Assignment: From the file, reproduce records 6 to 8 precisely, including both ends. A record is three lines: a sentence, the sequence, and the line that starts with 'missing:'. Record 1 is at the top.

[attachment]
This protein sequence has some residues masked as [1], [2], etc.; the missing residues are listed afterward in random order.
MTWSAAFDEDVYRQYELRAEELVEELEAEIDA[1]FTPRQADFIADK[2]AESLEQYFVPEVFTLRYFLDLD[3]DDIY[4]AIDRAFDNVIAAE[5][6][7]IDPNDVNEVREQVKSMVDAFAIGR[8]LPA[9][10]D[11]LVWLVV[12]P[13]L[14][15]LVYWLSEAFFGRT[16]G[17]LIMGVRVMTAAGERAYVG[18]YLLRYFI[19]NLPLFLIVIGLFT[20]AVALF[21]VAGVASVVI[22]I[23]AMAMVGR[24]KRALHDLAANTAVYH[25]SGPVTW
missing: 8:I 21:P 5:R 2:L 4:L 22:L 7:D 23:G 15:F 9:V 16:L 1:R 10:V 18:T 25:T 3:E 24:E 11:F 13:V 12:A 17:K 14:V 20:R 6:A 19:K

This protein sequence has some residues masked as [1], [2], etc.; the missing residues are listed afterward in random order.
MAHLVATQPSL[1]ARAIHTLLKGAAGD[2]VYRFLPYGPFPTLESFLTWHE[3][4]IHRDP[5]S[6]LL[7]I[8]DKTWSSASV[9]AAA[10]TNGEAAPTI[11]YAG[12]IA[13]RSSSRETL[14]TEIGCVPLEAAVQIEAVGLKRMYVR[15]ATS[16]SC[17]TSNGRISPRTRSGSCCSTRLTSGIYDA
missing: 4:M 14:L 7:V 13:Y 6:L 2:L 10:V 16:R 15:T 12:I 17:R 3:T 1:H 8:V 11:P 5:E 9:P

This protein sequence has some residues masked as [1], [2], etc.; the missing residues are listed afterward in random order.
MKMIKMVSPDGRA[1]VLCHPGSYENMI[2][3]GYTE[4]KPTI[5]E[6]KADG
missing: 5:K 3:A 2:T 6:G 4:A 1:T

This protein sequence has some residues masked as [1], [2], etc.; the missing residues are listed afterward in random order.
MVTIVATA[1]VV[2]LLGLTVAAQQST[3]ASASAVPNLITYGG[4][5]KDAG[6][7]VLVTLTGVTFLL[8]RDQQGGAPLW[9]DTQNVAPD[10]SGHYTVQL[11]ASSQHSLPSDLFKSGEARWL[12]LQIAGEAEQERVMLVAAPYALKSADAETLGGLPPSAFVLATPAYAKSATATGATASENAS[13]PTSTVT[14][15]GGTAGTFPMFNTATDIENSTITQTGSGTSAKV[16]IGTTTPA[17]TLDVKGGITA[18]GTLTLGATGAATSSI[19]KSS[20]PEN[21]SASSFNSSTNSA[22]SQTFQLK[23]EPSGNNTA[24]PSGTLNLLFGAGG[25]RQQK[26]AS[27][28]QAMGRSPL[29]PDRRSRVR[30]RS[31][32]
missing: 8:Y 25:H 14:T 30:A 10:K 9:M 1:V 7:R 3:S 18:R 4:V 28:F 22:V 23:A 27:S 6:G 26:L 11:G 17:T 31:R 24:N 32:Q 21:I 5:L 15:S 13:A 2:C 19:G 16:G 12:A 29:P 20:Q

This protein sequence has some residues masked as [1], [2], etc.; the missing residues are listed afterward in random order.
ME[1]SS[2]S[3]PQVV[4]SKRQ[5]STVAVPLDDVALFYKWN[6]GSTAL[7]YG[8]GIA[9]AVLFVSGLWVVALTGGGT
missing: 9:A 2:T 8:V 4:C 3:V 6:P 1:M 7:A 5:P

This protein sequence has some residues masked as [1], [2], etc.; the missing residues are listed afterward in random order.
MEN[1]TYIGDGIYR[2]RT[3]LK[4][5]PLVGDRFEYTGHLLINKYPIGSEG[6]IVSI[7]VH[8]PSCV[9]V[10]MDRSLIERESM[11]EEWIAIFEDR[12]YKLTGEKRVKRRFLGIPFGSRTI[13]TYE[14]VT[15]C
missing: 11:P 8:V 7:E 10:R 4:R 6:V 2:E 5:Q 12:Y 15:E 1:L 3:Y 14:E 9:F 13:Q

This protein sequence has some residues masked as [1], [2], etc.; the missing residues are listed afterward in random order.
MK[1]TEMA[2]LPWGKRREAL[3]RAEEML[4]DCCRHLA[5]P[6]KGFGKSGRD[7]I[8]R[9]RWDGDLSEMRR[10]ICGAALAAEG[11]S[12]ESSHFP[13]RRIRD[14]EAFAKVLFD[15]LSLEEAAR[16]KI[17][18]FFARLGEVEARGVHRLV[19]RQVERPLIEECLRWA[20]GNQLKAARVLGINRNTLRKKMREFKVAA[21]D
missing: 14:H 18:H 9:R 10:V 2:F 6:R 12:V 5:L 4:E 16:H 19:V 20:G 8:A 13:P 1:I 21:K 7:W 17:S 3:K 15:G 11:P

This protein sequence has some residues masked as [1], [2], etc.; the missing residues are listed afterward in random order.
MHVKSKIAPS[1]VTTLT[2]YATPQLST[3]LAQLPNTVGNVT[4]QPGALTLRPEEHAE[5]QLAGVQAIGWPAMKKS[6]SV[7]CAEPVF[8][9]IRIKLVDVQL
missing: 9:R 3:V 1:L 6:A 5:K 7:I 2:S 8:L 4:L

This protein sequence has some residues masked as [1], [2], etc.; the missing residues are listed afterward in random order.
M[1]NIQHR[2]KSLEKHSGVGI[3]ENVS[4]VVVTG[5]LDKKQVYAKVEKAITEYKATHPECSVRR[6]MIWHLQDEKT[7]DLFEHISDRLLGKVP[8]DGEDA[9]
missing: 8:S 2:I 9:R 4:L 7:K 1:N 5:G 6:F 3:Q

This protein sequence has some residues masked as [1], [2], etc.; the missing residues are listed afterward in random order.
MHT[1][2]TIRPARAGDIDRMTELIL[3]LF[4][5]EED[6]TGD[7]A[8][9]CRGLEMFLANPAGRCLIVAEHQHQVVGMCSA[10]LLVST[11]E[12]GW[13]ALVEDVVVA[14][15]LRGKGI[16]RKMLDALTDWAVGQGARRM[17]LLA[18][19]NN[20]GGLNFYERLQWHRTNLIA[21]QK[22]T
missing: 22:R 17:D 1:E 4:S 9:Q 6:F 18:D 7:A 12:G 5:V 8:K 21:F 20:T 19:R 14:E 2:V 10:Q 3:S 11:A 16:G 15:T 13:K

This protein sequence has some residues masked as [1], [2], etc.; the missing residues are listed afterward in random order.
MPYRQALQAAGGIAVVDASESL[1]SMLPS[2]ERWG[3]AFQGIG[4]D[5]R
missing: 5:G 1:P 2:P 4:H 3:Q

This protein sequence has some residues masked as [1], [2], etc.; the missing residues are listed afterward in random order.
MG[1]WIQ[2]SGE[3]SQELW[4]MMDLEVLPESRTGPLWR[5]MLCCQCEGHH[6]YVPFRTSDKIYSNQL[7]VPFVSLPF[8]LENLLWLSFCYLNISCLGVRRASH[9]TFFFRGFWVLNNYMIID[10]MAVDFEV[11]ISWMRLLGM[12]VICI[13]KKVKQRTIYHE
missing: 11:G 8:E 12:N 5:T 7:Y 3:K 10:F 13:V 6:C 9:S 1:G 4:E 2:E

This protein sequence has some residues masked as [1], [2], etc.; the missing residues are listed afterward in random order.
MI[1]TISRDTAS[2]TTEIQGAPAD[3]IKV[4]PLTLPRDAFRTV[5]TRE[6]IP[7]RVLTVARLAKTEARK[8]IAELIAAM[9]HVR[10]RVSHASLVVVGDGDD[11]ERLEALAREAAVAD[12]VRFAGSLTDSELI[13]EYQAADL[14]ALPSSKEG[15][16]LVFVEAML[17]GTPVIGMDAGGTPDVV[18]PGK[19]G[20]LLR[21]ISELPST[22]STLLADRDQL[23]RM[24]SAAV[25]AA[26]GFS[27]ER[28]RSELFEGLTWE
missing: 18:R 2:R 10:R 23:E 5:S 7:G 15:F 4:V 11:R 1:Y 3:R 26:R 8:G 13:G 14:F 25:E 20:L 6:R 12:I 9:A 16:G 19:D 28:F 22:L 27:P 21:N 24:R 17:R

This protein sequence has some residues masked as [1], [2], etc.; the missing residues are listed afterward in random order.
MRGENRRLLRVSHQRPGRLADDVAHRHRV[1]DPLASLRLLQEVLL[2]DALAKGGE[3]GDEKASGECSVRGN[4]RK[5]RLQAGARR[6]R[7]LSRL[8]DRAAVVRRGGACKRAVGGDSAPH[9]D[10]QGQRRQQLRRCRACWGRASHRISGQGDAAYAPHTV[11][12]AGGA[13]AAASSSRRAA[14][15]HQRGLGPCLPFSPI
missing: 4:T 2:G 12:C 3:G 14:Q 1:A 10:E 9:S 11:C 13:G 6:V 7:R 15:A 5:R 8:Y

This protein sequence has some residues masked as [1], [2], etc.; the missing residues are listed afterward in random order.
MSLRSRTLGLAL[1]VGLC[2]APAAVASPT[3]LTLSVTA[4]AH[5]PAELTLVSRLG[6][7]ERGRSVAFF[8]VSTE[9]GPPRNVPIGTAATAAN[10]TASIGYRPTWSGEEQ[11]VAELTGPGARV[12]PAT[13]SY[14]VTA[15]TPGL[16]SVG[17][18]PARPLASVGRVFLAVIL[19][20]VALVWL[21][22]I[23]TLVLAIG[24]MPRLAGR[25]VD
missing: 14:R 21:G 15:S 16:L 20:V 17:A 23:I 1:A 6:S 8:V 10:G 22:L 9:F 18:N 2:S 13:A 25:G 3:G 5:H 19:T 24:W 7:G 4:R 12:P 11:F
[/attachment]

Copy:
This protein sequence has some residues masked as [1], [2], etc.; the missing residues are listed afterward in random order.
MEN[1]TYIGDGIYR[2]RT[3]LK[4][5]PLVGDRFEYTGHLLINKYPIGSEG[6]IVSI[7]VH[8]PSCV[9]V[10]MDRSLIERESM[11]EEWIAIFEDR[12]YKLTGEKRVKRRFLGIPFGSRTI[13]TYE[14]VT[15]C
missing: 11:P 8:V 7:E 10:R 4:R 6:V 2:E 5:Q 12:Y 15:E 1:L 3:Y 14:E 9:F 13:Q

This protein sequence has some residues masked as [1], [2], etc.; the missing residues are listed afterward in random order.
MK[1]TEMA[2]LPWGKRREAL[3]RAEEML[4]DCCRHLA[5]P[6]KGFGKSGRD[7]I[8]R[9]RWDGDLSEMRR[10]ICGAALAAEG[11]S[12]ESSHFP[13]RRIRD[14]EAFAKVLFD[15]LSLEEAAR[16]KI[17][18]FFARLGEVEARGVHRLV[19]RQVERPLIEECLRWA[20]GNQLKAARVLGINRNTLRKKMREFKVAA[21]D
missing: 14:H 18:H 9:R 10:V 2:F 6:R 12:V 5:L 4:E 16:H 19:V 20:G 8:A 13:P 1:I 21:K 7:W 17:S 3:K 15:G 11:P

This protein sequence has some residues masked as [1], [2], etc.; the missing residues are listed afterward in random order.
MHVKSKIAPS[1]VTTLT[2]YATPQLST[3]LAQLPNTVGNVT[4]QPGALTLRPEEHAE[5]QLAGVQAIGWPAMKKS[6]SV[7]CAEPVF[8][9]IRIKLVDVQL
missing: 9:R 3:V 1:L 6:A 5:K 7:I 2:S 8:L 4:L